Peter Zinovieff was the pioneering inventor who designed some of the first commercially available music synthesizer systems used by bands such as Pink Floyd, The Beatles, The Who, and The Chemical Brothers.
Zinovieff, who died at the age of 88, has already been described with admiration by Jon Lord, the keyboardist of Deep Purple, as “a real type of mad professor”.
Peter Zinovieff was born in 1933 in Fulham, London, as the son of Russian aristocratic immigrants, Leo and Sofka Zinovieff. He was educated at Guildford Royal Grammar School and Gordonstourn, then studied geology at the University of Oxford.
From the late 1950s, Zinovieff experimented with sound, first using second-hand waveform generators and tape recorders. However, as he later told an interviewer, “I couldn’t stand the fragility of this. I quickly decided that sequencers were the answer – that’s ultimately what led me to computer science ”.
Zinovieff was one of the first people in the world to use a computer at home. Housed in the basement of his home in Putney, two PDP 8 minicomputers from Digital Equipment Corporation have been programmed to produce some of the world’s first computer-generated music. “It was a really huge change in my life,” he later commented. “To be a hobby now had to be a very serious effort to invest that amount of money.”
A composition of these machines was premiered under the name ‘Partita for Unattended Computer’ at Queen Elizabeth Hall, London, in 1967. He recalls: ‘She played a composition that no one had heard before, even me- even. I mean it was a random composition. It was therefore the first time that a computer had played a composition by itself.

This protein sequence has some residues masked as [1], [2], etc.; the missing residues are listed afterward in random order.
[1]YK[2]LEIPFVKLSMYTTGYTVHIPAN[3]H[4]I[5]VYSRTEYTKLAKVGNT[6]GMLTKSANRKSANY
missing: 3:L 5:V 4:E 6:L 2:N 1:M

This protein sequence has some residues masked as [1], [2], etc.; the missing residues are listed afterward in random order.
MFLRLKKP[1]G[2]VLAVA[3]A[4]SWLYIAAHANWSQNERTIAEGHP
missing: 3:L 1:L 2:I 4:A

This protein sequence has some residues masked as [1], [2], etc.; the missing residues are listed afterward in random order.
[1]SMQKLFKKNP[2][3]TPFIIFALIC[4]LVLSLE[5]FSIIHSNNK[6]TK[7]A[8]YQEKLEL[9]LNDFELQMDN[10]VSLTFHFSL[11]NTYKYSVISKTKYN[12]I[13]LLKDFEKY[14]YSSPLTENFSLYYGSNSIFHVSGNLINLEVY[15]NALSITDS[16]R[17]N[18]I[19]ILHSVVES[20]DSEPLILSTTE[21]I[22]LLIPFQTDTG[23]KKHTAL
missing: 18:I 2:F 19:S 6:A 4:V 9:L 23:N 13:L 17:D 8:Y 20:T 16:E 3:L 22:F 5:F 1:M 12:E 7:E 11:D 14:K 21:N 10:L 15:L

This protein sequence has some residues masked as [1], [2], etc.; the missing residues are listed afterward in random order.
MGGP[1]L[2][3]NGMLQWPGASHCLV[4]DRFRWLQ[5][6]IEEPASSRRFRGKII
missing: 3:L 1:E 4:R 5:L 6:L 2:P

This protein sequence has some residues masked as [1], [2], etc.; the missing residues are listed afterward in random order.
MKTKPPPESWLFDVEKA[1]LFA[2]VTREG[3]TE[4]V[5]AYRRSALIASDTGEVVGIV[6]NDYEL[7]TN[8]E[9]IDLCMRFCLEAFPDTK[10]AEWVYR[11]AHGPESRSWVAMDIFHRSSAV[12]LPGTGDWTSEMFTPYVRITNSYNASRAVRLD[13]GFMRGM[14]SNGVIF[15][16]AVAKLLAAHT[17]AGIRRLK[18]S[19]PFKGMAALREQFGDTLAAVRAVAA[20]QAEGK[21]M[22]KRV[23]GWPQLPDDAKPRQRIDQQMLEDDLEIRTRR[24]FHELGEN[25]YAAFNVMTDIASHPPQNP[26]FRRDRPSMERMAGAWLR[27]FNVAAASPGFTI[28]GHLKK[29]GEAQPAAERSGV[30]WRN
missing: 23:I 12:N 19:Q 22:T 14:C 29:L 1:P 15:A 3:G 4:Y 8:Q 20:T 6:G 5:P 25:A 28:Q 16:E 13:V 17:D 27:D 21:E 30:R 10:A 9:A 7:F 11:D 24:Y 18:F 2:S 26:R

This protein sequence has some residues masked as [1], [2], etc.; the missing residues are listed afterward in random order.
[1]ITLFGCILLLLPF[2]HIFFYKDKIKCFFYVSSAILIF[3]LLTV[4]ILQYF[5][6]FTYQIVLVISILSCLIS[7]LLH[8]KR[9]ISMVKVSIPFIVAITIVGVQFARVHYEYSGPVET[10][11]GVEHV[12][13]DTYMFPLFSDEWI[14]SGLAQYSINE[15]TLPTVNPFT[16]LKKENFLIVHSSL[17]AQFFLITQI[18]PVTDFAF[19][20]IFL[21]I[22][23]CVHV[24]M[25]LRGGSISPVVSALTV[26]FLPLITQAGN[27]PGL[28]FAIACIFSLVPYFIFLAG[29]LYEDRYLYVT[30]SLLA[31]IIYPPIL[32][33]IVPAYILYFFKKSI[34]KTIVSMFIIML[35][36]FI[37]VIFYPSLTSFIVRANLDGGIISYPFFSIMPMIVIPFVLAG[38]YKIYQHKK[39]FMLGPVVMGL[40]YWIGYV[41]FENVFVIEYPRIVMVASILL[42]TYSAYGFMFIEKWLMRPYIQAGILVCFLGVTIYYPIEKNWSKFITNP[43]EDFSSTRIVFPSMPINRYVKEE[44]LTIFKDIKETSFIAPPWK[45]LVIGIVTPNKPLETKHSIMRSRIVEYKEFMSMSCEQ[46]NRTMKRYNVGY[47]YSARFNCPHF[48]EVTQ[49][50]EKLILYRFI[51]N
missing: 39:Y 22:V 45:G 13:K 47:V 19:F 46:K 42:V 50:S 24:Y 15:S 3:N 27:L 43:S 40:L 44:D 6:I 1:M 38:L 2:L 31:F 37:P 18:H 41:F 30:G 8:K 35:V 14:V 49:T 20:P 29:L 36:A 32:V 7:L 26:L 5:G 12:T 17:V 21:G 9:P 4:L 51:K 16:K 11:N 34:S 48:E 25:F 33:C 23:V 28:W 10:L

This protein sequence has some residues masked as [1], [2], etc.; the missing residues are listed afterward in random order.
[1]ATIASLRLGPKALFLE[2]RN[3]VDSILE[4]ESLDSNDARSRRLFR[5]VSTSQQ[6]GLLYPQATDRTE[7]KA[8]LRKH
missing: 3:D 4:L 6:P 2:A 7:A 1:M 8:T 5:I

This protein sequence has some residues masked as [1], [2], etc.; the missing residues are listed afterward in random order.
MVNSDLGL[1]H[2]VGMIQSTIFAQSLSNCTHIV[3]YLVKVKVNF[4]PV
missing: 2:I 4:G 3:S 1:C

Around the same time, and with Delia Derbyshire and Brian Hodgson, Zinovieff created Unit Delta Plus, a pioneering collaboration between electronic music creators. The collective has worked on compositions and promoted the use of electronic music in film, television and advertising. Although short-lived, lasting only a year, it paved the way for the emergence of electronic music as a distinct art form.
Zinovieff founded his company, Electronic Music Studios (EMS), in 1969 with his colleagues Tristram Cary and David Cockerell. The company manufactured electronic synthesizers. Promoted with the slogan ‘Think of a sound – do it’ and costing around £ 300 (equivalent to £ 4000 today), their portable VCS3 device – and the Synthi AKS carried in a case – offered musicians endless possibilities. to create their own soundscapes.
The VCS3 was used to extraordinary effect by The Who, whose unmistakable intro to “Won’t Get Fooled Again” owes its supernatural sound to Pete Townsend playing his Lowry organ through the synthesizer. French ambient music pioneer Jean-Michel Jarre once said Release how he traded a guitar and tape recorder for a VCS3. There was a very poetic innocence in early synthesizers, he thought. “This technological vision was like the invention of the helicopter in aviation: irrational, surreal, of a future that is still being invented.
Even more ambitious was the Synthi 100 device, which looked more like a studio with a mixer, and was first developed as a commission for Radio Belgrade. The company’s second customer for the Synthi 100 was the BBC Radiophonic Workshop, which is best known for its work on the original melody and sound effects for Doctor Who.
While the VCS3 was a huge success in its day, Zinovieff and his colleagues were swindled by the company’s US distributor, resulting in significant financial losses. In 1979, EMS went bankrupt and closed its doors.
Besides creating the machines that played the music, Zinovieff also had fun composing the music itself. He collaborated with Harrison Birtwhistle, creating the libretto for The mask of Orpheus, which premiered in 1986 at the English National Opera. In 2015, Zinovieff issued Electronic Calendar – EMS Tapes, a double-CD compilation of electronic music from his time as director of EMS.
Jarre said in tribute: “Thank you Peter, the father of VCS3 and AKS, I owe you so much.”
Zinovieff has married four times. He is survived by his wife Jenny and six children from previous marriages.
Peter Zinovieff, engineer and composer, born January 26, 1933, died June 23, 2021